Opener 'Cha Cha Bang' is a curveball, as it's the most rocking and intense of the five tracks, with buzzing guitars bolted to an emphatic chorus. Nevertheless, in amongst the crunching electric chords, the organic, emotive heart of this band beats strongly, and is allowed free reign on the remaining tracks. It's rare in modern rock music that reviewers get to talk about such things as layers and textures, but the Van Susans work hard to craft a multi-layered music-scape, with pianos, strings, harmonised vocals and acoustic and electric guitars all flitting in and out, and sometimes all combining at once. More impressively, no matter how many instruments are in play at any one time, subtlety and balance is retained, and the sound is never overwhelming to listen to, which makes a change from the often over-produced fare we are more used to. Penultimate track 'Plans' is the zenith, a glorious celebration of their powers of warmth, melody and craft, coming off sounding like a anglicised version of Nell Bryden - and considering how much I love Nell Bryden, folks, that's a monster complement.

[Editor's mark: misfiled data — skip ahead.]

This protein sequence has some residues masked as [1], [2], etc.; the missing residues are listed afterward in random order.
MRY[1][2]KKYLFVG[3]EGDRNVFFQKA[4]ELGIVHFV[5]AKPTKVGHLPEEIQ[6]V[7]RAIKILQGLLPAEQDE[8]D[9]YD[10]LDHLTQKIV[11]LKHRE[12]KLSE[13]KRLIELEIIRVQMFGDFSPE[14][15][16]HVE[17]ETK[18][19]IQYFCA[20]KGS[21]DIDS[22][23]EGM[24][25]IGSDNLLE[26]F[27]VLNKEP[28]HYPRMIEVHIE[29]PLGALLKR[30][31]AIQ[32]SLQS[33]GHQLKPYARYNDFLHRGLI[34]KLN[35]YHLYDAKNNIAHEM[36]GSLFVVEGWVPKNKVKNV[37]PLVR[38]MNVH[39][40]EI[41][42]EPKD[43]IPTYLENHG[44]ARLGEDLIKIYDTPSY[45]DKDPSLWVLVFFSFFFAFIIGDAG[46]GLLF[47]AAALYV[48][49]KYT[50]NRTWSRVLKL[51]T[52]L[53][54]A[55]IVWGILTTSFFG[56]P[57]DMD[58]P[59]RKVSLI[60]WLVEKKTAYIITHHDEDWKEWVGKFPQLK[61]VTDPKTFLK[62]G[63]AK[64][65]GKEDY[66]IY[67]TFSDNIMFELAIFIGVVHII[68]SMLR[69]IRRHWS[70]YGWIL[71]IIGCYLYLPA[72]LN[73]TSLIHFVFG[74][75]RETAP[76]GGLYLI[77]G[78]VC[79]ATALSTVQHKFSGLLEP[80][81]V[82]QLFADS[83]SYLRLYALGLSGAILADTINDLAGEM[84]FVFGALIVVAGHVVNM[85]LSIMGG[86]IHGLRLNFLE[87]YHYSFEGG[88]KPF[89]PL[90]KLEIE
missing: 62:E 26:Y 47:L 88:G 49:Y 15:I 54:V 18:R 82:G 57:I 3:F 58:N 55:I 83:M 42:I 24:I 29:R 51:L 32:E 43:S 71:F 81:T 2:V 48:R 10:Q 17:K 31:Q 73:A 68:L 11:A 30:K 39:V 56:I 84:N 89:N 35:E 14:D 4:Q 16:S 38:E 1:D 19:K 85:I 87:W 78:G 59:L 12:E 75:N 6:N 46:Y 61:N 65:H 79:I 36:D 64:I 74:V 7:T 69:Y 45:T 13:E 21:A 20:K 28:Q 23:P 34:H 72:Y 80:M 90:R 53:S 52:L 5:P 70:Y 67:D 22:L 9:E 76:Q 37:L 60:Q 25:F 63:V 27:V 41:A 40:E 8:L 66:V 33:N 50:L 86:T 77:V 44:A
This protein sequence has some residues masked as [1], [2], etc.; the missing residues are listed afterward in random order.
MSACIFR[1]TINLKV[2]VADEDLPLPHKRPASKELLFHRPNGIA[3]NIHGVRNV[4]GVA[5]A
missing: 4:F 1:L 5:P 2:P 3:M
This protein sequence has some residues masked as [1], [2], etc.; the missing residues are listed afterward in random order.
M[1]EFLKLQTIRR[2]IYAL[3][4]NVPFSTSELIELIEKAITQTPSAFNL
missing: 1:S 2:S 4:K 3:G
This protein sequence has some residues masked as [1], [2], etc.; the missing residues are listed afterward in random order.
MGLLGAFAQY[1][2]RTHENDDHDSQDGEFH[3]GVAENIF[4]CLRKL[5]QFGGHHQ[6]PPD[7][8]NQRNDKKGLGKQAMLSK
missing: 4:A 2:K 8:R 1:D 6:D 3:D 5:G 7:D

In conclusion, on this evidence, the Van Susans are one of the first bands in years to fully deserve the hype that they're receiving. They're a refreshing blast of imagination and soul in a music landscape gone stale, and a band to really believe in.

Rating: 85%

Standout Tracks: 'Cha Cha Bang', 'Plans'.

Record Label: Beatnik Geek Records

Thursday, 28 April 2011

Live: Teenage Bottlerocket - New Cross Inn, New Cross 26/4/11